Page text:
In the Field with Ein Raffa PPI-ME Players

This week’s post is written by PPI – Middle East’s basketball trainer Edniesha Curry.

The PeacePlayers of Ein Raffa on bikes after basketball practice.

This week, the weather was awesome in Ein Raffa, so we got the chance to do a full skill development obstacle course for 20 kids between the ages of 7 and 10.  At this age, we focus on ball control, body control and the understanding of basic basketball language and rules. Since I began working with the Ein Raffa participants this past February, I have noticed a huge improvement in their understanding of the game and their body control. At the end of each practice, if I notice a skill hasn’t been perfected, I put them in a circle and have them watch me do it a couple of times. I then have them practice it as their “basketball  homework.” The next practice then begins with that maneuver.

Over the last few months, the group has started to open up to me, and even started teaching me some Arabic – which is pretty cool because it is not the easiest language to pick up. They still get a giggle or two at ‘coaches’ accent, but they appreciate me trying to learn their language while being on the court with them. I want to mention here that my language teachers are all about 24 years younger than me, so they get a kick out of having the leadership role.  I have learned the following Arabic phrases: ‘Slowly’, ‘Hello’, ‘How are you doing?’, ‘What’s up?’, ‘Yes’, ‘No’, ‘You’re welcome’,  ‘Thank you’, and ‘Missed shot’ – which makes the kids laugh hysterically when I say it… I can also now count to ten.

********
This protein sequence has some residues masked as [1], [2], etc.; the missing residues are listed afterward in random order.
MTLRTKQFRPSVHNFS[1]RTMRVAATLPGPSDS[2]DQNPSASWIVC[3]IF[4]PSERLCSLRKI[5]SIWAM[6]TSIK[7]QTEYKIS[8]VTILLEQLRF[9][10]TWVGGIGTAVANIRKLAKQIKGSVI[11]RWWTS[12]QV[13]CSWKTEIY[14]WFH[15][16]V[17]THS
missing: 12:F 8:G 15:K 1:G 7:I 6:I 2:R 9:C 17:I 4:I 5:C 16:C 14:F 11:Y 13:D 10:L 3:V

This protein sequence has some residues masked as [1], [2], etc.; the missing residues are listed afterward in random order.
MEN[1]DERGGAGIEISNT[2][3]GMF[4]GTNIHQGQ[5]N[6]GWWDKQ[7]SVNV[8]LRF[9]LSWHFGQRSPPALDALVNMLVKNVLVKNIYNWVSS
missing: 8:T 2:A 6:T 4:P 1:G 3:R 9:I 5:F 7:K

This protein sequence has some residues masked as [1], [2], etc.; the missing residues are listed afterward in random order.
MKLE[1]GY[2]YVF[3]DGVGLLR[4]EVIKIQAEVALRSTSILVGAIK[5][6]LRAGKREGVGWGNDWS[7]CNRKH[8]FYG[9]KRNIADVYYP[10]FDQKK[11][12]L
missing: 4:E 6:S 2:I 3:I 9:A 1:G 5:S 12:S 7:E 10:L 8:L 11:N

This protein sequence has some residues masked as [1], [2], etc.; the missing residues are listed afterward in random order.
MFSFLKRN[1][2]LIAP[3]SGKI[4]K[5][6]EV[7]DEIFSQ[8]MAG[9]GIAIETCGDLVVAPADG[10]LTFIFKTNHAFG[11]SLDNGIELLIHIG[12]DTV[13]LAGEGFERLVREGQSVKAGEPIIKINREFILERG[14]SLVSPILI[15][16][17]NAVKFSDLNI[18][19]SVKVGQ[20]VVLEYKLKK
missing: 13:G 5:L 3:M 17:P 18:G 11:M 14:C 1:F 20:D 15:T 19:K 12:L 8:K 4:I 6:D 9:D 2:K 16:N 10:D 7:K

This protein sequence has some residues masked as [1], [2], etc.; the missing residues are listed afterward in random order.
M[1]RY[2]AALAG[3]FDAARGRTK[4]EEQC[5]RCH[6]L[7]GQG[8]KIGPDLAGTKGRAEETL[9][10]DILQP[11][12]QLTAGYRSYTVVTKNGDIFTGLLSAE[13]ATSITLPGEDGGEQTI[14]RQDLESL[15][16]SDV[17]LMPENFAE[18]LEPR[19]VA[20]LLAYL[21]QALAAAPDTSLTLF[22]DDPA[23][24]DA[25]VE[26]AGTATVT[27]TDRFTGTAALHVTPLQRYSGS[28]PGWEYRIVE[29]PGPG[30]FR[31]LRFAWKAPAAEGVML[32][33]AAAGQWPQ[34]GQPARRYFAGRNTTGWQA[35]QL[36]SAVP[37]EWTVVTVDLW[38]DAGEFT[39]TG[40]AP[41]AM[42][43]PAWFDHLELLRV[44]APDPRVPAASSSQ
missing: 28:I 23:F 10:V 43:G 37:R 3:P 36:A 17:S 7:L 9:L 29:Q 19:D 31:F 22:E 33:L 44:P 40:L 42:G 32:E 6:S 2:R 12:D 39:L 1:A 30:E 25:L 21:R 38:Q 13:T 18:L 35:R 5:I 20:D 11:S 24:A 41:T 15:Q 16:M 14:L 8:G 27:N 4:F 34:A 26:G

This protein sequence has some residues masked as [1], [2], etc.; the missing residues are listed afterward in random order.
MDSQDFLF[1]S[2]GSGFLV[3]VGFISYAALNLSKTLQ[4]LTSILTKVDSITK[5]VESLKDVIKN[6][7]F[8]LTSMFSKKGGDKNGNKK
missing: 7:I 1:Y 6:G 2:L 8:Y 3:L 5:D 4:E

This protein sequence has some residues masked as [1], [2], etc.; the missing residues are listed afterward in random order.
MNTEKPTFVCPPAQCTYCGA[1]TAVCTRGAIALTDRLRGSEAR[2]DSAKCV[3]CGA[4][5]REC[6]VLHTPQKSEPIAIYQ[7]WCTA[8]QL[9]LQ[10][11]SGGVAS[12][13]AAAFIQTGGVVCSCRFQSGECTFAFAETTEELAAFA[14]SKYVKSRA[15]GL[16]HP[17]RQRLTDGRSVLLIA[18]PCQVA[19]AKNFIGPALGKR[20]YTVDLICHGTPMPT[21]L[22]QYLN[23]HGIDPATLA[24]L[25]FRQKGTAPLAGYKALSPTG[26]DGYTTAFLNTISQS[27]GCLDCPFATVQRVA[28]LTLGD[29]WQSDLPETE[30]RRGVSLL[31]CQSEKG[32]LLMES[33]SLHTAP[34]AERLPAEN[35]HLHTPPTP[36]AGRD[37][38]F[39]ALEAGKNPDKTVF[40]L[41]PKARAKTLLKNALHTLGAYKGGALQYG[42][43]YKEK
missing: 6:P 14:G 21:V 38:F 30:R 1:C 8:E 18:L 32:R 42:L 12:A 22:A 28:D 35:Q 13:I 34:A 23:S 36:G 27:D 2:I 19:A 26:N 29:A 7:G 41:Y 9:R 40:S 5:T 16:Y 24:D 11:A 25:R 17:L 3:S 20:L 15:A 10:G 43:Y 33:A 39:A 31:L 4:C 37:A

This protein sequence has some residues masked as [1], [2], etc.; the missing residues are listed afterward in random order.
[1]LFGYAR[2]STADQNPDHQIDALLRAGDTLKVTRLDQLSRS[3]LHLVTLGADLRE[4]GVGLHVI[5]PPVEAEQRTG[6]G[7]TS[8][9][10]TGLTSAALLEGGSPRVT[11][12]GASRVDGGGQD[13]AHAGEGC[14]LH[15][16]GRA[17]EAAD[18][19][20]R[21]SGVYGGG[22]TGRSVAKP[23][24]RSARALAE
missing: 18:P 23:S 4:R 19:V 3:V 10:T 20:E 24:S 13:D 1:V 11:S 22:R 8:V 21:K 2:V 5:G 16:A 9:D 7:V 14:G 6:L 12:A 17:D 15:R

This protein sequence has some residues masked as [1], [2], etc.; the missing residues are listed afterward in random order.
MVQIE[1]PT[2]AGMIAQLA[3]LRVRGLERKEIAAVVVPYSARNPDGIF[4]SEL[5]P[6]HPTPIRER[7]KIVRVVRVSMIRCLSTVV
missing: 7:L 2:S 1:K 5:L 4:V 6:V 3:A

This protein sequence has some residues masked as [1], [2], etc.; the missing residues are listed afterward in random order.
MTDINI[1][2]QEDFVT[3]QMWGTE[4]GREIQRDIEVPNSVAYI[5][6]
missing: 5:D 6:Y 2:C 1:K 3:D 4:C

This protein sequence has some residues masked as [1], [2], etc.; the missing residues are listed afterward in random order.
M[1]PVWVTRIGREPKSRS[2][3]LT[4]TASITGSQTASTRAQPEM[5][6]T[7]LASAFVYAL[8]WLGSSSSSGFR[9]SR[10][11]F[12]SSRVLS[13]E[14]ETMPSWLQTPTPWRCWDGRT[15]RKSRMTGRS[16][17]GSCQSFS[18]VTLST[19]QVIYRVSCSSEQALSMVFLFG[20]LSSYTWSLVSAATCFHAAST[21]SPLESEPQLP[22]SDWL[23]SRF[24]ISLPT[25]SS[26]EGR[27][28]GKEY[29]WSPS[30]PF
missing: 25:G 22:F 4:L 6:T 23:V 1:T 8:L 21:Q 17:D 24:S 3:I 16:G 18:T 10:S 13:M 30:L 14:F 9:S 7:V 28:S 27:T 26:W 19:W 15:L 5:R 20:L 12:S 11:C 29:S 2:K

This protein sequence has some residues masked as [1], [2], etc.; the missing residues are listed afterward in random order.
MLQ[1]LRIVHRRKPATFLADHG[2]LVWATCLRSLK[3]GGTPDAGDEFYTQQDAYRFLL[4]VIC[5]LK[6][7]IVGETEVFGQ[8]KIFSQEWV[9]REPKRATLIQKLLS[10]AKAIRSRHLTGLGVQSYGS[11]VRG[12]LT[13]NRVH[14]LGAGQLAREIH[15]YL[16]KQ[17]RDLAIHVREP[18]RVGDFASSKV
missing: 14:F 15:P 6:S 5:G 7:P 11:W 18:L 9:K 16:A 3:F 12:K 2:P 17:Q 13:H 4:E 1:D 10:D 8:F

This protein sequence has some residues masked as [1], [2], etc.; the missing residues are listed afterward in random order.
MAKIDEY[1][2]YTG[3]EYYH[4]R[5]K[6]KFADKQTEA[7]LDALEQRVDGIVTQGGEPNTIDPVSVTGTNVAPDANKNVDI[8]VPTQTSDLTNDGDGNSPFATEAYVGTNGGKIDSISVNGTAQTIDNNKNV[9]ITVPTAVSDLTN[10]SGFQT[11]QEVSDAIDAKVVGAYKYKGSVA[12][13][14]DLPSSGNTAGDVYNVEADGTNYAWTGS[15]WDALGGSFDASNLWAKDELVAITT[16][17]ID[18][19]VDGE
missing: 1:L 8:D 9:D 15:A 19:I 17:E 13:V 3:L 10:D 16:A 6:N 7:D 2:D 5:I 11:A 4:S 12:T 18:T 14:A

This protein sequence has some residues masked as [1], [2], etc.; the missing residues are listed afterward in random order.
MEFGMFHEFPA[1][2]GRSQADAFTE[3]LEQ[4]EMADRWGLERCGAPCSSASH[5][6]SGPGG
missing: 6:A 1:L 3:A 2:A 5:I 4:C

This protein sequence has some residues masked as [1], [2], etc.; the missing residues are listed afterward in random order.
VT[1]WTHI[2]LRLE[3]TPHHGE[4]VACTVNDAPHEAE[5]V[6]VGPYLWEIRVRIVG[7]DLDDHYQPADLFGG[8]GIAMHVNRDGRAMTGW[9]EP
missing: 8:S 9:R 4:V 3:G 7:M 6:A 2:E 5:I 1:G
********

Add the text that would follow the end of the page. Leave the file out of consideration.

Zaina is Coach Eddy’s toughest Arabic language instructor.

Zaina, by far, is my hardest teacher.  She speaks English very well, so her standards are very high when it comes to me speaking her native language. Zaina will be a future leader.  She enjoys life and the game of basketball.  It has been a blast getting to know her on and off the court.

It has been a pure blessing working with this group as we teach each other something new through basketball. That is what makes this sport so powerful – it brings people together that are so, very different.  As I always like to say, thanks for allowing me to continue changing lives – one dribble at a time.

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